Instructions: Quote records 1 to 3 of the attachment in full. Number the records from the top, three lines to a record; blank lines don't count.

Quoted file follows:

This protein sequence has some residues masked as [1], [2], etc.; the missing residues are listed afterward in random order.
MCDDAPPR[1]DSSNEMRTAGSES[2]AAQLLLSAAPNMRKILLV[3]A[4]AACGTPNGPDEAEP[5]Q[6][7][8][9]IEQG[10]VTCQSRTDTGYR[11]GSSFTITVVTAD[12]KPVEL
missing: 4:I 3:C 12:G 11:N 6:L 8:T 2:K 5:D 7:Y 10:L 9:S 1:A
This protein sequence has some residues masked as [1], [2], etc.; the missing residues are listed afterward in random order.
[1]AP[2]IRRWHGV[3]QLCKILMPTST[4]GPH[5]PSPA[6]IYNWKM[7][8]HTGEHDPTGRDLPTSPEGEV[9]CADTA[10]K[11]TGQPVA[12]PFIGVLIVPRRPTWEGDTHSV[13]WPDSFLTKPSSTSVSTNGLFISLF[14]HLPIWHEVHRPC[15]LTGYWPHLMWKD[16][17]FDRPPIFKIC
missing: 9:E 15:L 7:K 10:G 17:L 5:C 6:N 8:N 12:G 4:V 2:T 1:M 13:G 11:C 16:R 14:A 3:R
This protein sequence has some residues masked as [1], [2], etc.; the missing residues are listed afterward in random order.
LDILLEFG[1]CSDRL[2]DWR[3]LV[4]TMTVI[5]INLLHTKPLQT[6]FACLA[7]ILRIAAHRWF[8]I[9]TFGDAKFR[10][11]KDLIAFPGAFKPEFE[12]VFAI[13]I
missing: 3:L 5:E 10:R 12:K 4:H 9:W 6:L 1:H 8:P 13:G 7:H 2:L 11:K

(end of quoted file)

This protein sequence has some residues masked as [1], [2], etc.; the missing residues are listed afterward in random order.
MCDDAPPR[1]DSSNEMRTAGSES[2]AAQLLLSAAPNMRKILLV[3]A[4]AACGTPNGPDEAEP[5]Q[6][7][8][9]IEQG[10]VTCQSRTDTGYR[11]GSSFTITVVTAD[12]KPVEL
missing: 4:I 3:C 12:G 11:N 6:L 8:T 2:K 5:D 7:Y 10:L 9:S 1:A
This protein sequence has some residues masked as [1], [2], etc.; the missing residues are listed afterward in random order.
[1]AP[2]IRRWHGV[3]QLCKILMPTST[4]GPH[5]PSPA[6]IYNWKM[7][8]HTGEHDPTGRDLPTSPEGEV[9]CADTA[10]K[11]TGQPVA[12]PFIGVLIVPRRPTWEGDTHSV[13]WPDSFLTKPSSTSVSTNGLFISLF[14]HLPIWHEVHRPC[15]LTGYWPHLMWKD[16][17]FDRPPIFKIC
missing: 9:E 15:L 7:K 10:G 17:L 5:C 6:N 8:N 12:G 4:V 2:T 1:M 13:G 11:C 16:R 14:A 3:R
This protein sequence has some residues masked as [1], [2], etc.; the missing residues are listed afterward in random order.
LDILLEFG[1]CSDRL[2]DWR[3]LV[4]TMTVI[5]INLLHTKPLQT[6]FACLA[7]ILRIAAHRWF[8]I[9]TFGDAKFR[10][11]KDLIAFPGAFKPEFE[12]VFAI[13]I
missing: 3:L 5:E 10:R 12:K 4:H 9:W 6:L 1:H 8:P 13:G 7:H 2:L 11:K